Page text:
JAIC 1985, Volume 24, Number 2, Article 4 (pp. 92 to 103)
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Journal of the American Institute for Conservation
JAIC 1985, Volume 24, Number 2, Article 4 (pp. 92 to 103)


Mervyn Ruggles


QUITE OFTEN, THESE PAINTED portraits are difficult to recognize because the photo image cannot be easily detected, being hidden by the paint film. Careful examination under magnification is required, especially in areas of the face, in details of the eyes, nose, mouth and the hands. The subtle gradations produced by the grains of silver in the emulsion or collodion or albumen of these regions allowed the artist to apply only a thin glaze of color. Otherwise the modelling would be lost. Other sections, such as costume, details of the clothing and background permitted the artist to use thick paint and the opportunity to improvise the colour arrangement. The staff artist would need to be present in the studio at the time that the sitter was having the photo taken in order to observe the coloring of his client's features and clothing for an accurate likeness, or details would be noted for the artist's information later if he were not present.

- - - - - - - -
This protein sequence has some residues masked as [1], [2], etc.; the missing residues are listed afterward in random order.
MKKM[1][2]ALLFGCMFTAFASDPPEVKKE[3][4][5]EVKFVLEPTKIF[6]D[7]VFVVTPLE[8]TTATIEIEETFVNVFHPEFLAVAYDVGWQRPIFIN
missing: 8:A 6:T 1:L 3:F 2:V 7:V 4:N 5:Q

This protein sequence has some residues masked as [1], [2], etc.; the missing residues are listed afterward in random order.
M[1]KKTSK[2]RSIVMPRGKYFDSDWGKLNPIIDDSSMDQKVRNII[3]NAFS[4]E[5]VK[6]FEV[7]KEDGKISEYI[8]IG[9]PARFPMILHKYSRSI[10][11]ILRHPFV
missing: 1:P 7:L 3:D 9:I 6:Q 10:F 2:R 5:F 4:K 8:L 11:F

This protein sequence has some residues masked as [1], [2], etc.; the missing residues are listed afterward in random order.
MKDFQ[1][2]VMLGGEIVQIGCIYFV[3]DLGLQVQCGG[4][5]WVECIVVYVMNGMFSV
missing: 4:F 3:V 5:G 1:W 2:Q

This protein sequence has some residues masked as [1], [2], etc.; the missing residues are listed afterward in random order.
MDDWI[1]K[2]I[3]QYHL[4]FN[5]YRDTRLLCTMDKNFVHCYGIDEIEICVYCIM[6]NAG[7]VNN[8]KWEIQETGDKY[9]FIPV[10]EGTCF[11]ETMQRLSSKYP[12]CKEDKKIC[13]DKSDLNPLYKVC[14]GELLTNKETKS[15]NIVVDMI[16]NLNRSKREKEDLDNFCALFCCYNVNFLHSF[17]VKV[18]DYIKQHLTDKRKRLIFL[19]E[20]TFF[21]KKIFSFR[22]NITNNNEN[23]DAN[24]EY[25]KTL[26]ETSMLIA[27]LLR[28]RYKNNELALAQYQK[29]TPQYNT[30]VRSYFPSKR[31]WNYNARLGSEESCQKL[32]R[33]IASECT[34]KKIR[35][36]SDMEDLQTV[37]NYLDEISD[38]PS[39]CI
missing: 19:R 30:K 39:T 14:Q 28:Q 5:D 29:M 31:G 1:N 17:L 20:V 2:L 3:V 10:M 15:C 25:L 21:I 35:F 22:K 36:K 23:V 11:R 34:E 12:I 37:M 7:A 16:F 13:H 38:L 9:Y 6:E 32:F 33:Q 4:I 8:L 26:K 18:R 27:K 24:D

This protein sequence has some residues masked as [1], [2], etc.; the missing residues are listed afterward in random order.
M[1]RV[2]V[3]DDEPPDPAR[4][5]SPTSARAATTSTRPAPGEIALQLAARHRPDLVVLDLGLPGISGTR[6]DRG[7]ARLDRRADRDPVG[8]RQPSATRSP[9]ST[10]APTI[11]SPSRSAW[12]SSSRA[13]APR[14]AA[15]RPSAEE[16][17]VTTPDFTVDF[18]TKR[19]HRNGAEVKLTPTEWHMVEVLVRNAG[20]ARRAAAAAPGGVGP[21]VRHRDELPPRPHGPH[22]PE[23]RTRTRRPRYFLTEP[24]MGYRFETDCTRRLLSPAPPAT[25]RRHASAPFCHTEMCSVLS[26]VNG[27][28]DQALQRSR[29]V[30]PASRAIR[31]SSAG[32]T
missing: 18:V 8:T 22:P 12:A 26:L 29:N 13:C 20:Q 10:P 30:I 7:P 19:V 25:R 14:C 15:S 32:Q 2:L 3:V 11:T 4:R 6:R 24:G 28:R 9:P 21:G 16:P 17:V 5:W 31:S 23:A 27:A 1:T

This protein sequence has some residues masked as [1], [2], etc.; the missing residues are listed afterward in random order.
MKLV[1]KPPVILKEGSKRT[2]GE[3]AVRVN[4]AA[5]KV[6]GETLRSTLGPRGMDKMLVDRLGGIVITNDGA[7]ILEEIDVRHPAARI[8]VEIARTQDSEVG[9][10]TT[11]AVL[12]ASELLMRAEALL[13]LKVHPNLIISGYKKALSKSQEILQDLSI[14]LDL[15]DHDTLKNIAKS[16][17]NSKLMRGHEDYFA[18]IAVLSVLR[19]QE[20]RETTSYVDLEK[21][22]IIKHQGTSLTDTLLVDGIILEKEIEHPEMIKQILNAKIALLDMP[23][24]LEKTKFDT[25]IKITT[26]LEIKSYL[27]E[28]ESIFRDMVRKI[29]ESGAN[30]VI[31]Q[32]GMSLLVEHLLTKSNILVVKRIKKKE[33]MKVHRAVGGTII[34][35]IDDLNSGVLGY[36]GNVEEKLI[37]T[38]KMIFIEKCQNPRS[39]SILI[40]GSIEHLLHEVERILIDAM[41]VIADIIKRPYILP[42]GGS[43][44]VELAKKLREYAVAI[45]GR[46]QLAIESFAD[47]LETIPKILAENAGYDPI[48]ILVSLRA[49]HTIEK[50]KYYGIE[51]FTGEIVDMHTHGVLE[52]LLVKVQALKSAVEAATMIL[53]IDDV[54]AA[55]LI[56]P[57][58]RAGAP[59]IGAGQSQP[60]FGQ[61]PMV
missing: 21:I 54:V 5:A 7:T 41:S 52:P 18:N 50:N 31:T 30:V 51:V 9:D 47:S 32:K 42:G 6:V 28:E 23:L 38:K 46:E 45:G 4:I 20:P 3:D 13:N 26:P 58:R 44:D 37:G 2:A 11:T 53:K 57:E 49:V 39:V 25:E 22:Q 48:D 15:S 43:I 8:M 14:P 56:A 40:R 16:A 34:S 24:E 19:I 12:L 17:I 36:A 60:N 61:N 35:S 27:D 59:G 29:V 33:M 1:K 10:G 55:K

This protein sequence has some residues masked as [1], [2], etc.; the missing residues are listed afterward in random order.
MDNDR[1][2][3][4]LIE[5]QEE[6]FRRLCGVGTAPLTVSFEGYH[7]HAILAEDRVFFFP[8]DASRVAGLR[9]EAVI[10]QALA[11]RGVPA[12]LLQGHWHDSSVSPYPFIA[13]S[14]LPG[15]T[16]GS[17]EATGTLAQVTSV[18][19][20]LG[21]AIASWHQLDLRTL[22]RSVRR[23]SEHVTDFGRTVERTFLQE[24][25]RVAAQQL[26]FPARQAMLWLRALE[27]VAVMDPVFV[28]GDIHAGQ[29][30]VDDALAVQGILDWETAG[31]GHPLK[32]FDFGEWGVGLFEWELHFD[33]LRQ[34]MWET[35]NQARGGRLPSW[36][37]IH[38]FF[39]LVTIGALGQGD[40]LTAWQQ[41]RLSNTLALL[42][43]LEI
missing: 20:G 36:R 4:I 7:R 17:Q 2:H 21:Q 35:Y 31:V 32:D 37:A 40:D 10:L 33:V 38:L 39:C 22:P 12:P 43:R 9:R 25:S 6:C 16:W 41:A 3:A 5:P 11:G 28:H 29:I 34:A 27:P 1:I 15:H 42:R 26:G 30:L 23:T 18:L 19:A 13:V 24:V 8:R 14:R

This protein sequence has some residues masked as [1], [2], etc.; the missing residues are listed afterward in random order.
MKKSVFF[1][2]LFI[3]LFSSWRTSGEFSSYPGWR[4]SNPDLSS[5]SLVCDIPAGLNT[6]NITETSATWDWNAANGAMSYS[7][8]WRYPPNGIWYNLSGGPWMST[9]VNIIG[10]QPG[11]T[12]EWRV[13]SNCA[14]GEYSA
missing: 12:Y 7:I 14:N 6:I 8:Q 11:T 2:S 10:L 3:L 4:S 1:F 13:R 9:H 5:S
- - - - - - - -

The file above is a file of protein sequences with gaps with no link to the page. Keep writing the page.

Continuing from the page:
The attempts to confirm the presence of a photo image under a paint layer by means of radiography, Infra-red Vidcon or x-ray energy spectrometry (EDX) have not been successful to date; usually the overlying pigment tends to screen out the silver grains. However, presence of a paper support lying over a canvas should immediately alert the conservator to make a careful search along the marginal regions for some trace of a silver image. Examination under the binocular microscope so far seems to be the best method for seeking the presence of silver grains. Any surface accretion or discoloration should be treated with extreme caution. Solvent tests should be made first with absorbent cotton on small applicator sticks slightly moistened with diluted mild detergent at a place which lies under the frame rabbet. All that may be possible would be to remove surface soil only, because any coatings usually are extremely fragile, being a combination of a resin and pigment in the form of a glaze overlying a film of water-soluble gum arabic. In some instances, a coating of megilp, a mixture of dammar resin and boiled linseed oil, may be present. Megilp is known to become discolored in a short period of time and turn brittle, causing a network of craquelure promoting seepage by capillary action to lower layers of any solvent that may be introduced on the surface. In the case of watercolor over a silver image, the problem is reduced as the work is usually protected by glass. Should foxing or water stains be present, conservation treatment would proceed in the manner for works of art on paper.

Copyright � 1985 American Institute for Conservation of Historic and Artistic Works